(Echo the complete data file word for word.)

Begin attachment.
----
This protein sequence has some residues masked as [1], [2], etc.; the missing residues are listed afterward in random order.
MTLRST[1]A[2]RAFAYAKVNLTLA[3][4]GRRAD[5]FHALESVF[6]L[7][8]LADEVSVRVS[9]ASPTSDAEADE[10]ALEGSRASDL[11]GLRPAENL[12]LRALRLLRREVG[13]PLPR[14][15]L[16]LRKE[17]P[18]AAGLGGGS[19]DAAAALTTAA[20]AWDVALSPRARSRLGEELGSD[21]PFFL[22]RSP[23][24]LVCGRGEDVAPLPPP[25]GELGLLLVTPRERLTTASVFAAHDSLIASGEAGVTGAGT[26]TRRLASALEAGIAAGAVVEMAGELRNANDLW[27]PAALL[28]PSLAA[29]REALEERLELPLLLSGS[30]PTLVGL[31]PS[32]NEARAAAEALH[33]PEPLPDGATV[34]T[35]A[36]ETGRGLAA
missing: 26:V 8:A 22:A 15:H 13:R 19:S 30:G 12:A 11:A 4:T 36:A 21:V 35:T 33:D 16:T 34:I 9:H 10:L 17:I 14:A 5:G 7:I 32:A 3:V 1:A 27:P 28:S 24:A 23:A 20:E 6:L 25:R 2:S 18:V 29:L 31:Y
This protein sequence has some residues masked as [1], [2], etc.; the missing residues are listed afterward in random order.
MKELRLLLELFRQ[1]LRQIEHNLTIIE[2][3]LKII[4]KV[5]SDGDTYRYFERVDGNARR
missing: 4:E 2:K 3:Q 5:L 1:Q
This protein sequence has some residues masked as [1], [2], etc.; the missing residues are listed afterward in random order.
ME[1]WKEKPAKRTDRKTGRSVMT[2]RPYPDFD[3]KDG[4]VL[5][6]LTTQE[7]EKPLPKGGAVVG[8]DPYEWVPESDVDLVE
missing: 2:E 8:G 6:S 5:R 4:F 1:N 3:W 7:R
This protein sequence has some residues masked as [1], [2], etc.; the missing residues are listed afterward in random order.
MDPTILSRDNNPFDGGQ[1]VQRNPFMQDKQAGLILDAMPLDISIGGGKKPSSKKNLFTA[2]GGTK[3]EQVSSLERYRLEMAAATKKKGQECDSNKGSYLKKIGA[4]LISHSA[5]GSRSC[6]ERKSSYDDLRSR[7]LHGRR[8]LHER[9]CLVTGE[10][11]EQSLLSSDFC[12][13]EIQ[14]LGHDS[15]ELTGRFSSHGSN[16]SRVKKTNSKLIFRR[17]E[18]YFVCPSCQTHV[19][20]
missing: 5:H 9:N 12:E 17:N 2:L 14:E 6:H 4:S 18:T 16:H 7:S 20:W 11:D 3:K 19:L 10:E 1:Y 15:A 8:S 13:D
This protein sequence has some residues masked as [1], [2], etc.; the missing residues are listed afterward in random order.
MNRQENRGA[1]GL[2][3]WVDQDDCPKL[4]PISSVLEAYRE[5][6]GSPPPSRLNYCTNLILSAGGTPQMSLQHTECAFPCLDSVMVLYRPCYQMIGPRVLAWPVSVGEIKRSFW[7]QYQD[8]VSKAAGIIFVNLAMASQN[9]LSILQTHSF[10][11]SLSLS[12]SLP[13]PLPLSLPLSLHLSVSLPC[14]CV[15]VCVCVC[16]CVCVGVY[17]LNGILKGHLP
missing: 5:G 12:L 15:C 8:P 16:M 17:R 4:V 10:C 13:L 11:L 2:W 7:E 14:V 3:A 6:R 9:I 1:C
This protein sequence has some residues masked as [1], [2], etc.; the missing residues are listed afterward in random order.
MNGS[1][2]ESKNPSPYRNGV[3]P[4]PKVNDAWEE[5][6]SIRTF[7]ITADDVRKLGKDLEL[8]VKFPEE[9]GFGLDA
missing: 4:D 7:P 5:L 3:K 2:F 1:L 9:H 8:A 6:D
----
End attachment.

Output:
This protein sequence has some residues masked as [1], [2], etc.; the missing residues are listed afterward in random order.
MTLRST[1]A[2]RAFAYAKVNLTLA[3][4]GRRAD[5]FHALESVF[6]L[7][8]LADEVSVRVS[9]ASPTSDAEADE[10]ALEGSRASDL[11]GLRPAENL[12]LRALRLLRREVG[13]PLPR[14][15]L[16]LRKE[17]P[18]AAGLGGGS[19]DAAAALTTAA[20]AWDVALSPRARSRLGEELGSD[21]PFFL[22]RSP[23][24]LVCGRGEDVAPLPPP[25]GELGLLLVTPRERLTTASVFAAHDSLIASGEAGVTGAGT[26]TRRLASALEAGIAAGAVVEMAGELRNANDLW[27]PAALL[28]PSLAA[29]REALEERLELPLLLSGS[30]PTLVGL[31]PS[32]NEARAAAEALH[33]PEPLPDGATV[34]T[35]A[36]ETGRGLAA
missing: 26:V 8:A 22:A 15:H 13:R 19:S 30:G 12:A 11:A 4:T 36:A 21:V 35:T 33:D 16:T 34:I 9:H 10:L 17:I 14:A 5:G 7:I 32:A 3:V 1:A 27:P 28:S 24:A 23:A 20:E 6:L 25:R 2:S 18:V 29:L 31:Y
This protein sequence has some residues masked as [1], [2], etc.; the missing residues are listed afterward in random order.
MKELRLLLELFRQ[1]LRQIEHNLTIIE[2][3]LKII[4]KV[5]SDGDTYRYFERVDGNARR
missing: 4:E 2:K 3:Q 5:L 1:Q
This protein sequence has some residues masked as [1], [2], etc.; the missing residues are listed afterward in random order.
ME[1]WKEKPAKRTDRKTGRSVMT[2]RPYPDFD[3]KDG[4]VL[5][6]LTTQE[7]EKPLPKGGAVVG[8]DPYEWVPESDVDLVE
missing: 2:E 8:G 6:S 5:R 4:F 1:N 3:W 7:R
This protein sequence has some residues masked as [1], [2], etc.; the missing residues are listed afterward in random order.
MDPTILSRDNNPFDGGQ[1]VQRNPFMQDKQAGLILDAMPLDISIGGGKKPSSKKNLFTA[2]GGTK[3]EQVSSLERYRLEMAAATKKKGQECDSNKGSYLKKIGA[4]LISHSA[5]GSRSC[6]ERKSSYDDLRSR[7]LHGRR[8]LHER[9]CLVTGE[10][11]EQSLLSSDFC[12][13]EIQ[14]LGHDS[15]ELTGRFSSHGSN[16]SRVKKTNSKLIFRR[17]E[18]YFVCPSCQTHV[19][20]
missing: 5:H 9:N 12:E 17:N 2:L 14:E 6:H 4:S 18:T 16:H 7:S 20:W 11:D 3:K 19:L 10:E 1:Y 15:A 8:S 13:D
This protein sequence has some residues masked as [1], [2], etc.; the missing residues are listed afterward in random order.
MNRQENRGA[1]GL[2][3]WVDQDDCPKL[4]PISSVLEAYRE[5][6]GSPPPSRLNYCTNLILSAGGTPQMSLQHTECAFPCLDSVMVLYRPCYQMIGPRVLAWPVSVGEIKRSFW[7]QYQD[8]VSKAAGIIFVNLAMASQN[9]LSILQTHSF[10][11]SLSLS[12]SLP[13]PLPLSLPLSLHLSVSLPC[14]CV[15]VCVCVC[16]CVCVGVY[17]LNGILKGHLP
missing: 5:G 12:L 15:C 8:P 16:M 17:R 4:V 10:C 13:L 11:L 2:W 7:E 14:V 3:A 6:R 9:I 1:C
This protein sequence has some residues masked as [1], [2], etc.; the missing residues are listed afterward in random order.
MNGS[1][2]ESKNPSPYRNGV[3]P[4]PKVNDAWEE[5][6]SIRTF[7]ITADDVRKLGKDLEL[8]VKFPEE[9]GFGLDA
missing: 4:D 7:P 5:L 3:K 2:F 1:L 9:H 8:A 6:D